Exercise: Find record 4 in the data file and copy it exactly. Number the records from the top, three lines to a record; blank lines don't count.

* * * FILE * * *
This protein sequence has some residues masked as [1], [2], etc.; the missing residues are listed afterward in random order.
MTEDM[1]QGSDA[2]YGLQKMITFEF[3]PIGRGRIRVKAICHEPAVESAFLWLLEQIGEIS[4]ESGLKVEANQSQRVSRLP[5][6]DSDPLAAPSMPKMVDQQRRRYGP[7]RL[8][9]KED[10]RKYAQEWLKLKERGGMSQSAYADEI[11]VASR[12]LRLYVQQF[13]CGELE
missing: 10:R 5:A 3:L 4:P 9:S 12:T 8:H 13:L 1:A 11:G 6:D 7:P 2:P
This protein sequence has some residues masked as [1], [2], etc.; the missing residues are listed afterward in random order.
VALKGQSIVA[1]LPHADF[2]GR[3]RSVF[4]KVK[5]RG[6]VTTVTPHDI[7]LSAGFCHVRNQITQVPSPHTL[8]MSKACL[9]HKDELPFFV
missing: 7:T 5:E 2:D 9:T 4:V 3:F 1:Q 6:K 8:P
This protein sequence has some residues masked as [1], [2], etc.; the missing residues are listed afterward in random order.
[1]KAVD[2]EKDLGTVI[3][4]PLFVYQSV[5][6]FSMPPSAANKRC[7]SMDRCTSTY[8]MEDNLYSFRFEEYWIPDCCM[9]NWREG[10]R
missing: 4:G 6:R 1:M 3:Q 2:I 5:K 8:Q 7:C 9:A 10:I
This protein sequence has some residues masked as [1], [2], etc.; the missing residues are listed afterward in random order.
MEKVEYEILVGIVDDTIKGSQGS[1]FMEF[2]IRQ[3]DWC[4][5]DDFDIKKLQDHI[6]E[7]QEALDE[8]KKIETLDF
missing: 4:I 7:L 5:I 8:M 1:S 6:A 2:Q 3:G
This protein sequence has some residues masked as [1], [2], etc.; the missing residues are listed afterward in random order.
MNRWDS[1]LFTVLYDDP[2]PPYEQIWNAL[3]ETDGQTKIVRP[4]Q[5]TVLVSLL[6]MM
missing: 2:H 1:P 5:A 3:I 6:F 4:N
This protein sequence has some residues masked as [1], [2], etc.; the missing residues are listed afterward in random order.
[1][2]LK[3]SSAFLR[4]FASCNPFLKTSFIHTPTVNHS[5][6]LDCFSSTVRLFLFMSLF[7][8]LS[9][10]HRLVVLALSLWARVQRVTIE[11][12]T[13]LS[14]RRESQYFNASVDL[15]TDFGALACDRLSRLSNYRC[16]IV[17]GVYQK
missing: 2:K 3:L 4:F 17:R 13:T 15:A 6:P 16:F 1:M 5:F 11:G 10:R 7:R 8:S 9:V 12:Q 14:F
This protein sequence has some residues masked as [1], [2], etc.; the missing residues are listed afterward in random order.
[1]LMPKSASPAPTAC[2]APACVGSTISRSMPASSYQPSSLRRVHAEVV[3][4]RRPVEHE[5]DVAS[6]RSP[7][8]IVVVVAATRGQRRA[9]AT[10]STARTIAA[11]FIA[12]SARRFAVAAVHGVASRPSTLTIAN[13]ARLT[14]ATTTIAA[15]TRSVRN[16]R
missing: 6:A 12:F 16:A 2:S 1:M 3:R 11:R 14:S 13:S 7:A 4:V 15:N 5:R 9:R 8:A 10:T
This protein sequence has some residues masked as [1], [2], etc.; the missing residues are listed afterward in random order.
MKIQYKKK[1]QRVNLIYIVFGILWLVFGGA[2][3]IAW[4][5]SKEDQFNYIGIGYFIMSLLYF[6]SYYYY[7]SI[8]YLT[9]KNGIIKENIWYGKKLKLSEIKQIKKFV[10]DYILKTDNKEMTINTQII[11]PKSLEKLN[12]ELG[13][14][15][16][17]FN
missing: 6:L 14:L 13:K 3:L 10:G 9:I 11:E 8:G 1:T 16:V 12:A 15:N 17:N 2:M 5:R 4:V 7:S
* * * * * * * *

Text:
This protein sequence has some residues masked as [1], [2], etc.; the missing residues are listed afterward in random order.
MEKVEYEILVGIVDDTIKGSQGS[1]FMEF[2]IRQ[3]DWC[4][5]DDFDIKKLQDHI[6]E[7]QEALDE[8]KKIETLDF
missing: 4:I 7:L 5:I 8:M 1:S 6:A 2:Q 3:G